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Va. Universities discuss power of Internet for local businesses

From Peter Savodnik
September 1, 1999

By Peter Savodnik

University of Virginia professors, U.S. congressmen and regional business leaders converged on Virginia Tech's campus at Blacksburg on Monday to launch the first Virginia Technology Week.

The Internet Technology Innovation Center, a state-funded partnership between 11 research groups at UVa, Virginia Tech, Christopher Newport University and George Mason University, is sponsoring the conference.

Alfred Weaver, Internet TIC's director and a professor of computer science at UVa, said the conference would help to cultivate a more entrepreneurial environment for Internet-based startup companies. "Out goal is that by working with Virginia companies we can help develop the Internet infrastructure," Weaver said.

Weaver outlined two other objectives for the conference and, more broadly, the partnership: developing software tools to promote electronic commerce and increasing awareness of the need for high-skilled, high-tech employees.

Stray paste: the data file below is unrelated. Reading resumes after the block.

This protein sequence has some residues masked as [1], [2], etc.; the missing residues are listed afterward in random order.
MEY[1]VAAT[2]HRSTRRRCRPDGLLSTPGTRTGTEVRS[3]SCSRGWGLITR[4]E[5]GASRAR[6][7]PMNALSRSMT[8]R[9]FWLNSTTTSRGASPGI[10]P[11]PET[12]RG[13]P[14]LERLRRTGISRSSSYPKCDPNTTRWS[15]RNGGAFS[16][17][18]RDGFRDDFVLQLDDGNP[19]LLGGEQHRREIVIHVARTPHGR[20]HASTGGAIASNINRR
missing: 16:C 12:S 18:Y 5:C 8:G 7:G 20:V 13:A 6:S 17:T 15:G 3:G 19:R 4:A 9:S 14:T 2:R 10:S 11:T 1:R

The conference received support from Litton Network Access Systems, nanoCom, IBM, Microsoft and other high-tech companies.

Congressmen Frederick "Rick" Boucher, D-Abingdon, and Robert W. Goodlatte, R-Roanoke, spoke Monday about economic development opportunities online and federal legislation affecting the Internet.

"Our Southwest Virginia location is particularly fitting as we discuss the economic development opportunities of the Internet," Weaver said, referring to the conference location at Blacksburg.

"Rural geographies today have the potential to reach global markets. The first annual Virginia Internet Technology Week will present a wealth of information in support of this revolutionary economic trend," he said.

Weaver said that in the past year he had met with representatives from about 50 companies in Virginia, half from the Charlottesville area.

Two of those companies are Cornerstone Networks and Bridgewater Research Group. Bridgewater, based in Palmyra, has developed a tool that allows people with specific areas of expertise to brainstorm with other people in their field via the Internet.

"A company comes in and has a chat with me. We discuss what they're trying to do with the Internet. Then we review the specialties that out center has," he said.

Original Article | Local Copy


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